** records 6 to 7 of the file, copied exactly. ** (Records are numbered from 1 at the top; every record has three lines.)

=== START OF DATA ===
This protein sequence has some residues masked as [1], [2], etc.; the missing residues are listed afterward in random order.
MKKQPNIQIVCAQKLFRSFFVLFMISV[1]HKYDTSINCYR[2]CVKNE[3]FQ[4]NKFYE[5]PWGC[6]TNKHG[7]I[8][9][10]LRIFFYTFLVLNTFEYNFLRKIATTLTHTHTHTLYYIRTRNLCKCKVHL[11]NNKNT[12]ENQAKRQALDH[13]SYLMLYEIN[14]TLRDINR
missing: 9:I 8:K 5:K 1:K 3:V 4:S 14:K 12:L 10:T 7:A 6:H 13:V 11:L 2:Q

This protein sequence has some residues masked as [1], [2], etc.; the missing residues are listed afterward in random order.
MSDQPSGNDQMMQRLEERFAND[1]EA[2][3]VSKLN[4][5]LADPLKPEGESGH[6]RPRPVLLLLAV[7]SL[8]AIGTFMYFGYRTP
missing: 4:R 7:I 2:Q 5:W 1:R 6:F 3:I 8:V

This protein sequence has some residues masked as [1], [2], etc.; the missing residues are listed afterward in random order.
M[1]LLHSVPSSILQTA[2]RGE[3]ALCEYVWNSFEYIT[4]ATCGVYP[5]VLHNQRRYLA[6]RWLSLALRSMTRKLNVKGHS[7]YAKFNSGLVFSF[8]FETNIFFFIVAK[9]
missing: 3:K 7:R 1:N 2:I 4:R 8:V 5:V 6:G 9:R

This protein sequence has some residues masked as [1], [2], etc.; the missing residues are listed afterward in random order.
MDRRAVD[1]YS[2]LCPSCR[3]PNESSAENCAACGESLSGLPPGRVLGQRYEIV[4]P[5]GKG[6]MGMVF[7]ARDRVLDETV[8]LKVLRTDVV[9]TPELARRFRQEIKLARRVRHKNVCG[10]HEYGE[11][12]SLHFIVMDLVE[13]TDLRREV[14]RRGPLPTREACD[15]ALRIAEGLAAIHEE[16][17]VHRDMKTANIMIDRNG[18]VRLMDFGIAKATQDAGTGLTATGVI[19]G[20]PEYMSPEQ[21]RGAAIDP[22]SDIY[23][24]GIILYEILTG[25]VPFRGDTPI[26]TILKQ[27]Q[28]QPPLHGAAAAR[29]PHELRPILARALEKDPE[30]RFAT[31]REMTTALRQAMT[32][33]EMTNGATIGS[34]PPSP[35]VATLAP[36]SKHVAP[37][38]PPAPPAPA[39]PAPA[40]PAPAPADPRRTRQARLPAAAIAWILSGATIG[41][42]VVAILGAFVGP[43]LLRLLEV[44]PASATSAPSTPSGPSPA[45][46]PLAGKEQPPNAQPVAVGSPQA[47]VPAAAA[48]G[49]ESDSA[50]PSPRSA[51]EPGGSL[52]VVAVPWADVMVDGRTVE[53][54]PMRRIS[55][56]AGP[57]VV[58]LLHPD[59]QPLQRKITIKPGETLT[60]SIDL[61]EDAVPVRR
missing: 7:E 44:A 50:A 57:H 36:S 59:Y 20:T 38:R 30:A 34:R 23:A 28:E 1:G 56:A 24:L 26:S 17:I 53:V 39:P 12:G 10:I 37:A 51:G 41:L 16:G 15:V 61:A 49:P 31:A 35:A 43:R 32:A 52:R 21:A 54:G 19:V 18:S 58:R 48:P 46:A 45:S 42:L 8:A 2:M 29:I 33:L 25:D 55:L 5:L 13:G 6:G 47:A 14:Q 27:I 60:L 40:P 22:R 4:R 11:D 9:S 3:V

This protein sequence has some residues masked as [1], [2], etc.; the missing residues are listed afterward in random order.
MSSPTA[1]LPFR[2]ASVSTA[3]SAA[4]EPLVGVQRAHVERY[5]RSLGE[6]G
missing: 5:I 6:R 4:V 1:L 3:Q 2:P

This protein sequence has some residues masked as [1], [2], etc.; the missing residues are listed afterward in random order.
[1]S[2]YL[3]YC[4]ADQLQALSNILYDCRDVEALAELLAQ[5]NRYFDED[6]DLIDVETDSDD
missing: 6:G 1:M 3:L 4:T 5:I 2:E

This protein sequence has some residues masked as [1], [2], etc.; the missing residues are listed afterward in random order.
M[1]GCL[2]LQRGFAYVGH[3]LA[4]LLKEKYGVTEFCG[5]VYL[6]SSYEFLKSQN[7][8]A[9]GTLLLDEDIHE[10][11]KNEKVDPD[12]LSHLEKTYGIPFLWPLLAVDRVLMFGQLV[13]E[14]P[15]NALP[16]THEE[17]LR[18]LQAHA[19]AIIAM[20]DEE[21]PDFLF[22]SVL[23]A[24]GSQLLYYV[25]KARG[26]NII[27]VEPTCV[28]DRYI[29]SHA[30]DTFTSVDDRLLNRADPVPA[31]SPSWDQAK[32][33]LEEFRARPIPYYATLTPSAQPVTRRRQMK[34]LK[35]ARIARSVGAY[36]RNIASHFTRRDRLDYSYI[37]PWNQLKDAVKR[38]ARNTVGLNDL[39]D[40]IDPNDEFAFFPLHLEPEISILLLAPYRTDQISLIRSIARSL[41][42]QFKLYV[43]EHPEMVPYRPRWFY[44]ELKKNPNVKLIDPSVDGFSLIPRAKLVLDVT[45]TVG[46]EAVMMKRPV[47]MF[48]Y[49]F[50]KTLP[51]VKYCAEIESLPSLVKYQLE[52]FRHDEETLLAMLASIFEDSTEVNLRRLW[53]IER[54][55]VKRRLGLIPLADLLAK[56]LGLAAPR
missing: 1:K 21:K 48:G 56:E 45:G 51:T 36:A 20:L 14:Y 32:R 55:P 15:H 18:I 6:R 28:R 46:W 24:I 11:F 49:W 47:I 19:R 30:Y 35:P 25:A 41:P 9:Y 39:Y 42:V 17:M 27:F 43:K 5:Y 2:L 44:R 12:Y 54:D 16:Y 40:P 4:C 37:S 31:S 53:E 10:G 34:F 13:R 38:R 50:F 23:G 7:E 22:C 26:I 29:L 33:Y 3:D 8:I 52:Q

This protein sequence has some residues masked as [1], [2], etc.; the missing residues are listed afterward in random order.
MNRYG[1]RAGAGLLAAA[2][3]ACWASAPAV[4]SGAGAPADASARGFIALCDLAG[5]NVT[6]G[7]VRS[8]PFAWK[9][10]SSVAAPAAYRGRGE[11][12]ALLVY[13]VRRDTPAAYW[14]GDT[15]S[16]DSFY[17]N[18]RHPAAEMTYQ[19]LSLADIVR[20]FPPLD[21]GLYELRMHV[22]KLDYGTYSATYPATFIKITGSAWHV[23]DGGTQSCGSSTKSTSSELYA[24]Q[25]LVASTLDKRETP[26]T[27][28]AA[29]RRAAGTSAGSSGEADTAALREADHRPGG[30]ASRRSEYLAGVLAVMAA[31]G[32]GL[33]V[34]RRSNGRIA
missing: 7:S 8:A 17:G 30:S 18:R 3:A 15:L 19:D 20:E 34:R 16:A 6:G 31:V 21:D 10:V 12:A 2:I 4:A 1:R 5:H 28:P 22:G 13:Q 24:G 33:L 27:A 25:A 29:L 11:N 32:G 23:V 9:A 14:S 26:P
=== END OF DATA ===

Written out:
This protein sequence has some residues masked as [1], [2], etc.; the missing residues are listed afterward in random order.
[1]S[2]YL[3]YC[4]ADQLQALSNILYDCRDVEALAELLAQ[5]NRYFDED[6]DLIDVETDSDD
missing: 6:G 1:M 3:L 4:T 5:I 2:E

This protein sequence has some residues masked as [1], [2], etc.; the missing residues are listed afterward in random order.
M[1]GCL[2]LQRGFAYVGH[3]LA[4]LLKEKYGVTEFCG[5]VYL[6]SSYEFLKSQN[7][8]A[9]GTLLLDEDIHE[10][11]KNEKVDPD[12]LSHLEKTYGIPFLWPLLAVDRVLMFGQLV[13]E[14]P[15]NALP[16]THEE[17]LR[18]LQAHA[19]AIIAM[20]DEE[21]PDFLF[22]SVL[23]A[24]GSQLLYYV[25]KARG[26]NII[27]VEPTCV[28]DRYI[29]SHA[30]DTFTSVDDRLLNRADPVPA[31]SPSWDQAK[32][33]LEEFRARPIPYYATLTPSAQPVTRRRQMK[34]LK[35]ARIARSVGAY[36]RNIASHFTRRDRLDYSYI[37]PWNQLKDAVKR[38]ARNTVGLNDL[39]D[40]IDPNDEFAFFPLHLEPEISILLLAPYRTDQISLIRSIARSL[41][42]QFKLYV[43]EHPEMVPYRPRWFY[44]ELKKNPNVKLIDPSVDGFSLIPRAKLVLDVT[45]TVG[46]EAVMMKRPV[47]MF[48]Y[49]F[50]KTLP[51]VKYCAEIESLPSLVKYQLE[52]FRHDEETLLAMLASIFEDSTEVNLRRLW[53]IER[54][55]VKRRLGLIPLADLLAK[56]LGLAAPR
missing: 1:K 21:K 48:G 56:E 45:G 51:T 36:A 20:L 14:Y 32:R 55:P 15:H 18:I 6:R 28:R 46:W 24:I 11:F 49:W 47:I 19:R 30:Y 35:P 25:A 41:P 9:Y 39:Y 42:V 17:M 27:F 43:K 5:Y 2:L 44:R 12:Y 54:D 16:Y 40:P 4:C 37:S 31:S 53:E 10:G 34:F 13:R 38:R 50:F 23:G 7:E 22:C 26:I 29:L 33:Y 3:D 8:I 52:Q